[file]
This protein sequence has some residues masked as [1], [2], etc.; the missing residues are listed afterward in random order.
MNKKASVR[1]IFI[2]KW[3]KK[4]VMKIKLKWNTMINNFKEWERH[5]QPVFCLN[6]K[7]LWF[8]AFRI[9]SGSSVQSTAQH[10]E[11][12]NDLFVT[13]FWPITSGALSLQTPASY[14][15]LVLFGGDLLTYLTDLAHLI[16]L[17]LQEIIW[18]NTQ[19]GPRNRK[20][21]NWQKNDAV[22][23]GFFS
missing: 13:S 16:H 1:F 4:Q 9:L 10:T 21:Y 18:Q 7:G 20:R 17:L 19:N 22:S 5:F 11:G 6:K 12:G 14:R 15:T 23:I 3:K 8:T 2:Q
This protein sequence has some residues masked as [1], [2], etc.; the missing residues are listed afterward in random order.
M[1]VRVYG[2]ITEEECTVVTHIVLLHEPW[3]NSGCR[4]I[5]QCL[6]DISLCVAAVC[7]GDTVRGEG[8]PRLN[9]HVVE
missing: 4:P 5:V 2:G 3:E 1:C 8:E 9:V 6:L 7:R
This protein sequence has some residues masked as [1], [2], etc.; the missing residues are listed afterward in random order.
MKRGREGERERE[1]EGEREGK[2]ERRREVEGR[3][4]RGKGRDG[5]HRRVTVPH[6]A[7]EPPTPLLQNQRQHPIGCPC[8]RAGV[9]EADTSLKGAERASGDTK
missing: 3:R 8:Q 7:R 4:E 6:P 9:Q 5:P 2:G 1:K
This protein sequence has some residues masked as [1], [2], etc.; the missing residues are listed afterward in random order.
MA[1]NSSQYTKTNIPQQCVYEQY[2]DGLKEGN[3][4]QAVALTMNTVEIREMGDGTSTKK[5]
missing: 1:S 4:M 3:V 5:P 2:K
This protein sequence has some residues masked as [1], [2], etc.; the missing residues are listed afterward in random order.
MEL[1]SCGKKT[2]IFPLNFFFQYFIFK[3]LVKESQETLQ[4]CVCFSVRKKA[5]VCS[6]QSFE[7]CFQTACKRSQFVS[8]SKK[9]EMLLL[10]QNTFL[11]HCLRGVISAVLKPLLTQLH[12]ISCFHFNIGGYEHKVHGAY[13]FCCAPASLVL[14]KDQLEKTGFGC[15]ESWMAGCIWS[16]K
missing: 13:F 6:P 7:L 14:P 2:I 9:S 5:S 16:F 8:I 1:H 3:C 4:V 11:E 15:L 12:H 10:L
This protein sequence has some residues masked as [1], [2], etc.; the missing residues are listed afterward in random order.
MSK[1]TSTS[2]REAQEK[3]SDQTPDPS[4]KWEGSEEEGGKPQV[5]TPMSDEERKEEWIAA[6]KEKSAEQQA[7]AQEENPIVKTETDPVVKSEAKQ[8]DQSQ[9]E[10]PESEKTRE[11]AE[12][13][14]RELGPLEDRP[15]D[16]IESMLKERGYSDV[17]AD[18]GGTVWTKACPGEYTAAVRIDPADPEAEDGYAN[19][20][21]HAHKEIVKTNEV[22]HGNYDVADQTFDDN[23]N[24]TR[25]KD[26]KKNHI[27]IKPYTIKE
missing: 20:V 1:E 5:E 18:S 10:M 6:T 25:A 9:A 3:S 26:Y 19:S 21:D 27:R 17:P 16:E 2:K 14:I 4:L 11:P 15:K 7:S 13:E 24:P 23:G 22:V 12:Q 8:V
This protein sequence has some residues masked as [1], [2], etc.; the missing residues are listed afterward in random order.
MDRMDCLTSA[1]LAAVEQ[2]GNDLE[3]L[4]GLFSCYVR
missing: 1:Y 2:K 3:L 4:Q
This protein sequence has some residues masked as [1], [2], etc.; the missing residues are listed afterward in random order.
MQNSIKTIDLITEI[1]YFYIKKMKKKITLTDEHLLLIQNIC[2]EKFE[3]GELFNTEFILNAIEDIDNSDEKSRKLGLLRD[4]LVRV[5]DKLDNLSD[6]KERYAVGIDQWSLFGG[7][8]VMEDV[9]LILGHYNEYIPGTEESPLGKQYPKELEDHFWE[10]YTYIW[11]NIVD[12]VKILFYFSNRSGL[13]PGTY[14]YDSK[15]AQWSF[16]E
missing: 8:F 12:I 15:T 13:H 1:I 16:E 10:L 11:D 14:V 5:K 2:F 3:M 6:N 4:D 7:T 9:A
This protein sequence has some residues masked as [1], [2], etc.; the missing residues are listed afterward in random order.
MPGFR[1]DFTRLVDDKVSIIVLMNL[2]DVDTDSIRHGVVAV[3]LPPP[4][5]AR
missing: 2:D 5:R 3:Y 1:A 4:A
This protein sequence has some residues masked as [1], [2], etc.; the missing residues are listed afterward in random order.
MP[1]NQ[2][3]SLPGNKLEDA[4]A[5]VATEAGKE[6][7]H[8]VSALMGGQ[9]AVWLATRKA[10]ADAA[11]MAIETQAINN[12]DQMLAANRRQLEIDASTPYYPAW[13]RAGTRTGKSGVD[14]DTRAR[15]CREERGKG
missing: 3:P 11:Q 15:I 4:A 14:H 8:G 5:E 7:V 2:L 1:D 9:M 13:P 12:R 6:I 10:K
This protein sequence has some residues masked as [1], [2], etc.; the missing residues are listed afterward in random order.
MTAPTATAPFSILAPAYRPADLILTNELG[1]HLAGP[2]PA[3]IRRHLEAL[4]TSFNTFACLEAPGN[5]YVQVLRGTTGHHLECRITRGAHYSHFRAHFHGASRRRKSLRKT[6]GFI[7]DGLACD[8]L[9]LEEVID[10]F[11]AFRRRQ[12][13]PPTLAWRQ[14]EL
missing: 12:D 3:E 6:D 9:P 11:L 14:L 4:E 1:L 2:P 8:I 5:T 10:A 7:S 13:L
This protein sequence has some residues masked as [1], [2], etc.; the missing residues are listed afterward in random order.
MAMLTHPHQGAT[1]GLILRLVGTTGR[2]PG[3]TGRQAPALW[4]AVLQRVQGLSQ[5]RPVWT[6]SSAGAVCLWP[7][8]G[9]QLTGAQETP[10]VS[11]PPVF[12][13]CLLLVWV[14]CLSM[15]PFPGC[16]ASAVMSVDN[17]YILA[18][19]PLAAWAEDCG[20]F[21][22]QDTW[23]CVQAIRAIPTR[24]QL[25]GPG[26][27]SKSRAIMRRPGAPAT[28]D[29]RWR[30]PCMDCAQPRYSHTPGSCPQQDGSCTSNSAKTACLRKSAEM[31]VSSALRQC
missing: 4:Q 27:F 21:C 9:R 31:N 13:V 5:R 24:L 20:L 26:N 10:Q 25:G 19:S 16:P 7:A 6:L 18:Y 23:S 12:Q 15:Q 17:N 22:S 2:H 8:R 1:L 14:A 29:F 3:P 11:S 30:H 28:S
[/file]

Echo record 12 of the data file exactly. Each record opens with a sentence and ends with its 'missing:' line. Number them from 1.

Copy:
This protein sequence has some residues masked as [1], [2], etc.; the missing residues are listed afterward in random order.
MAMLTHPHQGAT[1]GLILRLVGTTGR[2]PG[3]TGRQAPALW[4]AVLQRVQGLSQ[5]RPVWT[6]SSAGAVCLWP[7][8]G[9]QLTGAQETP[10]VS[11]PPVF[12][13]CLLLVWV[14]CLSM[15]PFPGC[16]ASAVMSVDN[17]YILA[18][19]PLAAWAEDCG[20]F[21][22]QDTW[23]CVQAIRAIPTR[24]QL[25]GPG[26][27]SKSRAIMRRPGAPAT[28]D[29]RWR[30]PCMDCAQPRYSHTPGSCPQQDGSCTSNSAKTACLRKSAEM[31]VSSALRQC
missing: 4:Q 27:F 21:C 9:R 31:N 13:V 5:R 24:L 20:L 26:N 10:Q 25:G 19:S 16:P 7:A 6:L 18:Y 23:S 12:Q 15:Q 17:N 22:S 2:H 8:R 1:L 14:A 29:F 3:P 11:S 30:H 28:S